Last edited by agga on Wed Jan 23, 2013 4:30 pm, edited 1 time in total.
造反有理!
User avatar
agga
Scholar of Shen Zhou
 
Posts: 1062
Joined: Thu Dec 18, 2003 6:45 pm

Re: Rome and China

Unread postby Korin » Tue Jan 22, 2013 9:54 pm

Soshi.
User avatar
Korin
Scholar of Shen Zhou
 
Posts: 713
Joined: Fri Feb 11, 2011 10:50 pm

Re: Rome and China

Unread postby laojim » Tue Jan 22, 2013 10:10 pm

That the Roman empire fell because of decadence is the thesis of Burton. This is a highly questionalble proposition, however. In the first place Rome did not fall, it simply became an irrelevant part of the power struggles in Europe and maintained prestige more through the new Christian church than through political influence. The centers of power and wealth in Italy, a region rather than a nation, shifted to Vencie and Florence as well as Naple. leav ing Rome as a swampy town with bad air and bad water. Power within the old empire shifted to the East. That all this was caused by decadence is a moralistic interpretaton from a period in which such moralizing was terribly popular and frequently done in order to promote or disparage the rise of protestantism which had a motivation to claim that it was part of some sort of moral revolution.

To then impose this moralistic interpretation onto China is to do precisely what modern historians warn us not to do, which is to see other people according to out o3wn prejudices. The Europeans no sooner discovered China than they branded it as pagan and in need of European civilization. We find this sort of moralizing in many works of Western literature and drama.

For these reasons I think it is now worthwhile to try to compare Roma and the Had dynasty on the grounds of as assumed decadence. The decadence that Burton wrote about was a product of the reformation imposing a frame of reference on Rome, which was not dominaated bny Semitic religions as Europe has been for two milenia. China, a fortiore, was largely uninfluenced by by the Semitic religions that swept the West.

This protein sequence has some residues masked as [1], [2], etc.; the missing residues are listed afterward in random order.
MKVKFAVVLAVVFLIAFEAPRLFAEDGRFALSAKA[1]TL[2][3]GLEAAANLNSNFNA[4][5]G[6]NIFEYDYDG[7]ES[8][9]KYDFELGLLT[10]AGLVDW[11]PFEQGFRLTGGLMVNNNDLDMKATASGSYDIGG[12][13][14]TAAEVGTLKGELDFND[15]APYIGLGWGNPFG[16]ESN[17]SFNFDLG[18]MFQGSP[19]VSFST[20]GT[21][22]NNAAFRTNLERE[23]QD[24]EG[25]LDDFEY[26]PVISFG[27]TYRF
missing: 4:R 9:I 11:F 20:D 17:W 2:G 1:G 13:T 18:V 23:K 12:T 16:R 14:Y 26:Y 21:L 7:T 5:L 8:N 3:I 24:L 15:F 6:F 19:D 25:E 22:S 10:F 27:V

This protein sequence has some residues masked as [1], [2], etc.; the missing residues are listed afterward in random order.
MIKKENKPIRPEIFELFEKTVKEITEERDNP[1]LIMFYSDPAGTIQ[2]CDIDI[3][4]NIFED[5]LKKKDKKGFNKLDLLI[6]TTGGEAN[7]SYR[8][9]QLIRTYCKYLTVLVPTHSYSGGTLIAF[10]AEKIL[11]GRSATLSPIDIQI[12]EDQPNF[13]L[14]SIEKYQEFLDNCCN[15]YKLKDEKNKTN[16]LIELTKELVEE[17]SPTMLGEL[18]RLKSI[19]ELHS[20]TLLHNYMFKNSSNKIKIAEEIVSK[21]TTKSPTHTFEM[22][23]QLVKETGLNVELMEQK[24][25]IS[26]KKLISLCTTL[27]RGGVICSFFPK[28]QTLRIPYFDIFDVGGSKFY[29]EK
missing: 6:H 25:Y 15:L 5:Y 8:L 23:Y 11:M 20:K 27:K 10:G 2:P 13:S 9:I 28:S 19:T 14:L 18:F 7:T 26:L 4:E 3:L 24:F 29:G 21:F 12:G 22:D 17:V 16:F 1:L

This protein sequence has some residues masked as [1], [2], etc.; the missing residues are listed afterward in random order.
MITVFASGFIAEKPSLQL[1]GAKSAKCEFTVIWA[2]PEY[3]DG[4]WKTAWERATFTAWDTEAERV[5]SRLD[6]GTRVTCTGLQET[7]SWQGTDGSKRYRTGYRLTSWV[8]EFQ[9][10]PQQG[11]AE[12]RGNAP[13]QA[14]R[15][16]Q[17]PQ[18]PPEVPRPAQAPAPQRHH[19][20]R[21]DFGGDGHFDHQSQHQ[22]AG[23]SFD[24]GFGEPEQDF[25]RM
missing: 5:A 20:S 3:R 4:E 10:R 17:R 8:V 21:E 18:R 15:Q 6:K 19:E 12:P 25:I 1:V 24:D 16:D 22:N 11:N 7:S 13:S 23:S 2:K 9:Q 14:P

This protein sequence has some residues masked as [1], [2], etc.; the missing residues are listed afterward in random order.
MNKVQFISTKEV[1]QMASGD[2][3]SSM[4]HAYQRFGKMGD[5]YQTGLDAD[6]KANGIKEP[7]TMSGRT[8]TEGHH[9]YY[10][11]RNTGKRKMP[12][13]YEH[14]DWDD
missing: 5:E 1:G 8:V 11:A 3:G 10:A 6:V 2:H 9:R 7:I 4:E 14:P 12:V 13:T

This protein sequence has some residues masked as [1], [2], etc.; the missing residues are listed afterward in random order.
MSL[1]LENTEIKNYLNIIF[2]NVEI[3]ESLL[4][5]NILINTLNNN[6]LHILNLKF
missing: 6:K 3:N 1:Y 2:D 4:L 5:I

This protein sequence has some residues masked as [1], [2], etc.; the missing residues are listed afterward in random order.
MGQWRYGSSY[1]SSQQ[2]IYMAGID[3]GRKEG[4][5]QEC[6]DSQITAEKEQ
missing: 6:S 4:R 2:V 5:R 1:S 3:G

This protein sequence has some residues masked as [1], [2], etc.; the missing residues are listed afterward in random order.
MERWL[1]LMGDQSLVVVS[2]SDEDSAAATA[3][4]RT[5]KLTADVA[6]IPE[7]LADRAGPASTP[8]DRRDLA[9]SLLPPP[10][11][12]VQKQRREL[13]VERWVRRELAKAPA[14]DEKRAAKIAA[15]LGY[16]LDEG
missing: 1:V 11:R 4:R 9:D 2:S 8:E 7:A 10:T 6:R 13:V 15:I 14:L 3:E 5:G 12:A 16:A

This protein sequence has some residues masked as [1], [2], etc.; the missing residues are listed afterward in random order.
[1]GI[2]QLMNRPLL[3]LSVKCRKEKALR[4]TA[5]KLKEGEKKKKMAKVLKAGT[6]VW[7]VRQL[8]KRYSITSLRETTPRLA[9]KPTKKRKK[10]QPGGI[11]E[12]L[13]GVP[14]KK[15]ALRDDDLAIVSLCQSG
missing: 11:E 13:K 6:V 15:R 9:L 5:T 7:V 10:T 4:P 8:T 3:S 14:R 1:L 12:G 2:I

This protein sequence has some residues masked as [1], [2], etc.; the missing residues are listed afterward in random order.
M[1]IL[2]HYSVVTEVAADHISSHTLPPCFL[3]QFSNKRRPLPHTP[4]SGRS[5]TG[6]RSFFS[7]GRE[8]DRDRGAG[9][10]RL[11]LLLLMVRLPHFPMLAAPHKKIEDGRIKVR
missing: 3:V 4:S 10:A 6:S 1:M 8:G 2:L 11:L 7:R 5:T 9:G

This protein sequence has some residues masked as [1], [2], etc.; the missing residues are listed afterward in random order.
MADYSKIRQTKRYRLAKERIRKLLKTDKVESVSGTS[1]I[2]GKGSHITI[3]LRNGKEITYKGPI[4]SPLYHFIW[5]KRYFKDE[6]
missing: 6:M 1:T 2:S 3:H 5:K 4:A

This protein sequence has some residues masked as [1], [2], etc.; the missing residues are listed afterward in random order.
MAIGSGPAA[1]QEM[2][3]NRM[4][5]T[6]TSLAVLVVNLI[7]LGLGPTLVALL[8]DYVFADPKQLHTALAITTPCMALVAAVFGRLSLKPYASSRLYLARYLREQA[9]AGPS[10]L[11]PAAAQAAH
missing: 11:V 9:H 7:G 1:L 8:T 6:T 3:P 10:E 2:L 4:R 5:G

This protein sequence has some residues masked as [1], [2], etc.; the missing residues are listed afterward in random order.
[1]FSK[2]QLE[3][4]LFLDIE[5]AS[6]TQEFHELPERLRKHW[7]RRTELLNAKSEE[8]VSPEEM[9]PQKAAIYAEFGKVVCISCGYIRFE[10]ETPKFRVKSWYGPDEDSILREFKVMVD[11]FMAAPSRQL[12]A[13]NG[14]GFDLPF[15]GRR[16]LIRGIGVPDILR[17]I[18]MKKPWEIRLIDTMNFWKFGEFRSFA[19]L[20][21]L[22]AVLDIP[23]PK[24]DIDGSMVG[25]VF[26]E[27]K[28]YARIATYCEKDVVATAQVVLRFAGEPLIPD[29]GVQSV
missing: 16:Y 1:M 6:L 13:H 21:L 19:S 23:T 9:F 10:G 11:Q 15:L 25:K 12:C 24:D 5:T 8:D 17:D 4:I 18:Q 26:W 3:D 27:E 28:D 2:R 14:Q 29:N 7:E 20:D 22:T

laojim
Scholar of Shen Zhou
 
Posts: 1278
Joined: Wed Sep 08, 2010 6:47 am

Re: Rome and China

Unread postby agga » Tue Jan 22, 2013 10:58 pm

thanks guys.

but i'm not really going for a china/rome comparison; rather, i'm wondering if anyone agrees or disagrees about my summary of the similarities, in terms of political dynamics, between the collapses of the Eastern Han and the Julio-Claudian dynasty.

as for the final end of the western Roman empire, i don't think the 'decadence' line is popular anymore. the empire seems to have fallen apart because it didn't have a solid system of maintaining central authority; whoever could claim and defend the office of emperor, could have it. there were two good runs of solid Roman imperial government (Julio-Claudian and Nervan), and aside from that it was endless civil war punctuated by a decade or two here and there of relative calm. in the end, the germans were participating in the civil wars as insiders, and at that point the struggles weren't really about rome anymore..
造反有理!
User avatar
agga
Scholar of Shen Zhou
 
Posts: 1062
Joined: Thu Dec 18, 2003 6:45 pm

Re: Rome and China

Unread postby Korin » Wed Jan 23, 2013 12:48 am

Who Aeneas be compared to?

http://en.wikipedia.org/wiki/Aeneas

Liu Bang?
Soshi.
User avatar